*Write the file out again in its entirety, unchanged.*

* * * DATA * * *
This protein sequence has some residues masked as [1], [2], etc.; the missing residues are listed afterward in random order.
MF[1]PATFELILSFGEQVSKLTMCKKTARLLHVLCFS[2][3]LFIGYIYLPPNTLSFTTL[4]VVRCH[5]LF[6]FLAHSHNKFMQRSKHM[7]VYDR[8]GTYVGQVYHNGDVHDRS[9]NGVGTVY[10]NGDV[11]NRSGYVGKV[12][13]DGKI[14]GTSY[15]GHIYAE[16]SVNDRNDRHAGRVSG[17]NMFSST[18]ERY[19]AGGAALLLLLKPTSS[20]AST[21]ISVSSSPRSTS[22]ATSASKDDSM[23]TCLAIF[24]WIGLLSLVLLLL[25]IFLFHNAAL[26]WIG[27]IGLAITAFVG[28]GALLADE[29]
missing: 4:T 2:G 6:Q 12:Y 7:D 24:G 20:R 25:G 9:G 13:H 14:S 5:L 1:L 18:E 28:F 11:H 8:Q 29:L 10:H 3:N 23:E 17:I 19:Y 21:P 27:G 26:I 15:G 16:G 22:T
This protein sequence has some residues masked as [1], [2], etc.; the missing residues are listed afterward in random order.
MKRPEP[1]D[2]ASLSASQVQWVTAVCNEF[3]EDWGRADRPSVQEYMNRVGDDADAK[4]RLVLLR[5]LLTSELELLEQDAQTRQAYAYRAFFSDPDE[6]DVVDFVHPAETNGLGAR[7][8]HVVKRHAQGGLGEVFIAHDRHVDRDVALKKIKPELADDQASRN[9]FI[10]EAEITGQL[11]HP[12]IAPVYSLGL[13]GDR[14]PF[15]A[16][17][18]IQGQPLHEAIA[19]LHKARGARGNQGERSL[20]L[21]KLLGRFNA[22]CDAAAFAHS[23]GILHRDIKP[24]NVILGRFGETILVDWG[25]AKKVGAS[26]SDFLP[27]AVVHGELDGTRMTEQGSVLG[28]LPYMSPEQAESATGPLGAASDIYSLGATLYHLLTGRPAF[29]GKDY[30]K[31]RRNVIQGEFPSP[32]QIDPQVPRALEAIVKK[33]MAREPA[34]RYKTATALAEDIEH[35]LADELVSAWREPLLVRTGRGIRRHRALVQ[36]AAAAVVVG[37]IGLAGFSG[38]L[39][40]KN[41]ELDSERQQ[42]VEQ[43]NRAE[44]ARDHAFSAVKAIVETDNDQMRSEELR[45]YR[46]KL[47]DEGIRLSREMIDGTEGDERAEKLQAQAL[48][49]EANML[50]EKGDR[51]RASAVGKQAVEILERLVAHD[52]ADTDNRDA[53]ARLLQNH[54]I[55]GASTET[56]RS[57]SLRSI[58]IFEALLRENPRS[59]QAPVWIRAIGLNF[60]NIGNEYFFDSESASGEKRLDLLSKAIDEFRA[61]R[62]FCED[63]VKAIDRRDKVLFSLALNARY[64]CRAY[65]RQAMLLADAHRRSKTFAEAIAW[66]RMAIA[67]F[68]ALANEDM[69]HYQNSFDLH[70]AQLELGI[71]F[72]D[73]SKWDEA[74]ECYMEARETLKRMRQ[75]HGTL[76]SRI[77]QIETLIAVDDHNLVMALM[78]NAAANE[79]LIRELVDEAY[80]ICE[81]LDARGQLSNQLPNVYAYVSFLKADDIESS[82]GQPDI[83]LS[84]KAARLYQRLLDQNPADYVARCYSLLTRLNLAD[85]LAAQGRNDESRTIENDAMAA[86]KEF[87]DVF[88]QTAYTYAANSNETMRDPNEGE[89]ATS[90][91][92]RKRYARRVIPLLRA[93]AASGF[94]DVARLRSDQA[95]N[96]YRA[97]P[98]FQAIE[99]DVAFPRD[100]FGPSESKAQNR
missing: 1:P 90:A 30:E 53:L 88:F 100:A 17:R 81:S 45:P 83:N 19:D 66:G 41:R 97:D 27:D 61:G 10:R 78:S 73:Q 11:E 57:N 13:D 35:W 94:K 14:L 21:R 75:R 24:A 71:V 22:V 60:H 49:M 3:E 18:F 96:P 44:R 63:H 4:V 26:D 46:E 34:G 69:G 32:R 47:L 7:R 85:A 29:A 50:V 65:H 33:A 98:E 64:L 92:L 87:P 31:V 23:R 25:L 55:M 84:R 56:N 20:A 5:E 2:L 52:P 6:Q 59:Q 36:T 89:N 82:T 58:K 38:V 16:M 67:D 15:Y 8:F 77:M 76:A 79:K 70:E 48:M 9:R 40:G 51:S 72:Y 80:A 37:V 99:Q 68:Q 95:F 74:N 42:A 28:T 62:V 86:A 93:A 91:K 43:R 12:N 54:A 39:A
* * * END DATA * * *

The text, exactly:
This protein sequence has some residues masked as [1], [2], etc.; the missing residues are listed afterward in random order.
MF[1]PATFELILSFGEQVSKLTMCKKTARLLHVLCFS[2][3]LFIGYIYLPPNTLSFTTL[4]VVRCH[5]LF[6]FLAHSHNKFMQRSKHM[7]VYDR[8]GTYVGQVYHNGDVHDRS[9]NGVGTVY[10]NGDV[11]NRSGYVGKV[12][13]DGKI[14]GTSY[15]GHIYAE[16]SVNDRNDRHAGRVSG[17]NMFSST[18]ERY[19]AGGAALLLLLKPTSS[20]AST[21]ISVSSSPRSTS[22]ATSASKDDSM[23]TCLAIF[24]WIGLLSLVLLLL[25]IFLFHNAAL[26]WIG[27]IGLAITAFVG[28]GALLADE[29]
missing: 4:T 2:G 6:Q 12:Y 7:D 24:G 20:R 25:G 9:G 13:H 14:S 5:L 1:L 18:E 28:F 11:H 8:Q 29:L 10:H 3:N 23:E 17:I 19:Y 21:P 27:G 26:I 15:G 16:G 22:T
This protein sequence has some residues masked as [1], [2], etc.; the missing residues are listed afterward in random order.
MKRPEP[1]D[2]ASLSASQVQWVTAVCNEF[3]EDWGRADRPSVQEYMNRVGDDADAK[4]RLVLLR[5]LLTSELELLEQDAQTRQAYAYRAFFSDPDE[6]DVVDFVHPAETNGLGAR[7][8]HVVKRHAQGGLGEVFIAHDRHVDRDVALKKIKPELADDQASRN[9]FI[10]EAEITGQL[11]HP[12]IAPVYSLGL[13]GDR[14]PF[15]A[16][17][18]IQGQPLHEAIA[19]LHKARGARGNQGERSL[20]L[21]KLLGRFNA[22]CDAAAFAHS[23]GILHRDIKP[24]NVILGRFGETILVDWG[25]AKKVGAS[26]SDFLP[27]AVVHGELDGTRMTEQGSVLG[28]LPYMSPEQAESATGPLGAASDIYSLGATLYHLLTGRPAF[29]GKDY[30]K[31]RRNVIQGEFPSP[32]QIDPQVPRALEAIVKK[33]MAREPA[34]RYKTATALAEDIEH[35]LADELVSAWREPLLVRTGRGIRRHRALVQ[36]AAAAVVVG[37]IGLAGFSG[38]L[39][40]KN[41]ELDSERQQ[42]VEQ[43]NRAE[44]ARDHAFSAVKAIVETDNDQMRSEELR[45]YR[46]KL[47]DEGIRLSREMIDGTEGDERAEKLQAQAL[48][49]EANML[50]EKGDR[51]RASAVGKQAVEILERLVAHD[52]ADTDNRDA[53]ARLLQNH[54]I[55]GASTET[56]RS[57]SLRSI[58]IFEALLRENPRS[59]QAPVWIRAIGLNF[60]NIGNEYFFDSESASGEKRLDLLSKAIDEFRA[61]R[62]FCED[63]VKAIDRRDKVLFSLALNARY[64]CRAY[65]RQAMLLADAHRRSKTFAEAIAW[66]RMAIA[67]F[68]ALANEDM[69]HYQNSFDLH[70]AQLELGI[71]F[72]D[73]SKWDEA[74]ECYMEARETLKRMRQ[75]HGTL[76]SRI[77]QIETLIAVDDHNLVMALM[78]NAAANE[79]LIRELVDEAY[80]ICE[81]LDARGQLSNQLPNVYAYVSFLKADDIESS[82]GQPDI[83]LS[84]KAARLYQRLLDQNPADYVARCYSLLTRLNLAD[85]LAAQGRNDESRTIENDAMAA[86]KEF[87]DVF[88]QTAYTYAANSNETMRDPNEGE[89]ATS[90][91][92]RKRYARRVIPLLRA[93]AASGF[94]DVARLRSDQA[95]N[96]YRA[97]P[98]FQAIE[99]DVAFPRD[100]FGPSESKAQNR
missing: 1:P 90:A 30:E 53:L 88:F 100:A 17:R 81:S 45:P 83:N 19:D 66:G 41:R 97:D 27:D 61:G 10:R 78:S 73:Q 11:E 57:N 13:D 35:W 94:K 14:L 21:R 75:R 24:A 71:V 22:V 60:H 49:M 3:E 18:F 96:P 44:R 63:H 4:V 26:D 46:E 34:G 69:G 32:R 47:L 7:R 85:A 29:A 50:V 65:H 33:A 98:E 64:L 92:L 87:P 31:V 23:R 25:L 55:M 84:R 56:N 20:A 5:E 2:L 52:P 6:Q 59:Q 36:T 89:N 82:T 58:K 38:V 16:M 67:D 15:Y 8:F 77:M 76:A 79:K 70:E 48:M 9:R 40:G 51:S 72:Y 80:A 37:V 99:Q 68:Q 95:F 74:N 42:A 28:T 62:V 86:A 93:A 91:K 43:R 12:N 54:A 39:A